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The History of the State Theatre – Since 1921

October 1, 2009

As an establishment that has been open since 1921, patrons are enough curious of the history of the State Theatre. As someone who has worked here for 5 years I can very easily rattle off a long detailed (sometimes too many details ) history from 1921 until today because I truly do find it quite interesting. But rather than take my word for it, I have posted the story of the State Theatre below. Happy reading!
–Kelly Skinner, Director of Public Relations

Opening on December 26, 1921 and designed by noted theater architect Thomas W. Lamb to offer both movies and live entertainment, “Reade’s State Theatre” was one of the biggest, most lavish and modern theaters in the region. 

The opening matinee audience, who willingly paid the 20-, 30-, and 50-cent admission, was treated to a live orchestra concert and a tenor rendition of “The Star Spangled Banner.” The first feature presentation was the silent film White Oak, a western melodrama starring stone-faced cowboy hero William S. Hart. Also on the bill were five vaudeville acts, a newsreel, and a nature film. The State was the “class act in town,” with its opulent decor, splendid acoustics, and delightful mix of cinematic and live attractions.

A few years into its operation, the theater’s management was transferred to the B.F. Keith theater chain. Benjamin Franklin Keith and his partner, Edward Franklin Albee, operated the largest string of vaudeville theaters and the largest booking agency for vaudeville acts in the east. Eventually, the business merged with the largest western booking agency, Orpheum, to form Keith-Albee-Orpheum (KAO). The Radio Corporation of America (RCA), which entered the motion picture business after the advent of sound, acquired KAO in 1928. RCA renamed its new subsidiary Radio-Keith-Orpheum, RKO.

The State Theatre continued to thrive well into the 60s; until eventually audiences started flocking to new multiplex cinemas. In the face of this decline, RKO sold the building to a concern that converted the once-proud State Theatre into a road house that occasionally showed adult movies. It persisted in this state until 1979, when it was purchased by the New Brunswick Development Corporation (DevCo) as part of New Brunswick’s revitalization project. By this time, the State Theatre had suffered a sorry decline, both in appearance and reputation.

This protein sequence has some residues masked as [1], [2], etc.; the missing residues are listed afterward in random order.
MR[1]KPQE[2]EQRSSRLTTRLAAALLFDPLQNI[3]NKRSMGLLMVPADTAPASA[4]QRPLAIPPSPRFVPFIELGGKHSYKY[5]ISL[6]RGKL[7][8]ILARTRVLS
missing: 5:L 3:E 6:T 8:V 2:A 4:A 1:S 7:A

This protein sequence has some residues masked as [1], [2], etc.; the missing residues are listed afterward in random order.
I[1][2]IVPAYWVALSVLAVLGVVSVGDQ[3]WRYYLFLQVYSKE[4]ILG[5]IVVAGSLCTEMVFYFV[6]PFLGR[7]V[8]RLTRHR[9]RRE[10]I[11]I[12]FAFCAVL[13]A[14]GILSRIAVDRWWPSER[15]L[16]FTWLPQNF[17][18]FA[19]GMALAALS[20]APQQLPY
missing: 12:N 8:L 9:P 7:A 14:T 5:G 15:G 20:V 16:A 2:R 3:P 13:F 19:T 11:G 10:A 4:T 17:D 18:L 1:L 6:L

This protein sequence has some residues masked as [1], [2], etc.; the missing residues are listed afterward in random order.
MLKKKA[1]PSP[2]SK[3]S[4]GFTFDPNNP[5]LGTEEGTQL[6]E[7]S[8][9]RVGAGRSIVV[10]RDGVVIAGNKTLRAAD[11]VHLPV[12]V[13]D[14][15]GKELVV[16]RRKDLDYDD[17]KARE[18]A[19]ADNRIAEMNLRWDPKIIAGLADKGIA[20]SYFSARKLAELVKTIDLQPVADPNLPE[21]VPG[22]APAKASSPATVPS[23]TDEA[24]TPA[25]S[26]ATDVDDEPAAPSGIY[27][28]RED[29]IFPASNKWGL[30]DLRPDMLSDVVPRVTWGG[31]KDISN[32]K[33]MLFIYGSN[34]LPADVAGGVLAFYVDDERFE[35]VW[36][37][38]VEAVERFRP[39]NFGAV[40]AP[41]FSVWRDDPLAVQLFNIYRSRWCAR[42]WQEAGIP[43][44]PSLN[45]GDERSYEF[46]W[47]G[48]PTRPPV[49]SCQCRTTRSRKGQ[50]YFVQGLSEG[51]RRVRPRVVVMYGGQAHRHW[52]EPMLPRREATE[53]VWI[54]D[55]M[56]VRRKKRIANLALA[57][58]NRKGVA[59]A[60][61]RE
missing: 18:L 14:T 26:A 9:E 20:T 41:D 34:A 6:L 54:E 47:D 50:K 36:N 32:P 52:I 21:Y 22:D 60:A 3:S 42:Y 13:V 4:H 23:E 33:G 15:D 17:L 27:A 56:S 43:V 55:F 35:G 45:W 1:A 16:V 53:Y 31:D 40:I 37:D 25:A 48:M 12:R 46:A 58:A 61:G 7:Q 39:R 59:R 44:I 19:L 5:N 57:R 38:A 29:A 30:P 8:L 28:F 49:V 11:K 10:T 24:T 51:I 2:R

In 1986, the New Brunswick Cultural Center acquired the State Theatre from DevCo, and by fall 1987 work was underway to reclaim the building from the ravages of time. Miraculously transformed back into a state-of-the-art showplace for live performances, the State Theatre reopened on April 24, 1988 and set the press and public raving about the hall’s visual and acoustical splendors.

In December of 2003, the theater began an extensive, $3 million restoration/renovation to return the theater as closely as possible to its original appearance while updating its sound and lighting systems to state-of-the-art. Experts from the architectural firm of Ford, Farewell, Mills, and Gatch oversaw the cleaning and repair of the handsome terra cotta exterior. On the inside, artists from Conrad Schmitt of Milwaukee, a century-old firm specializing in historic restorations, researched and physically examined several areas of the theater’s interior to determine the original paint colors, decorative trim style, and other signature details of the Thomas W. Lamb theater. The theater underwent ornamental plaster repair, decorative painting, replacement of house and lobby lighting, and installation of high tech sound and lighting systems. 

For more information on the State Theatre visit http://www.statetheatrenj.org/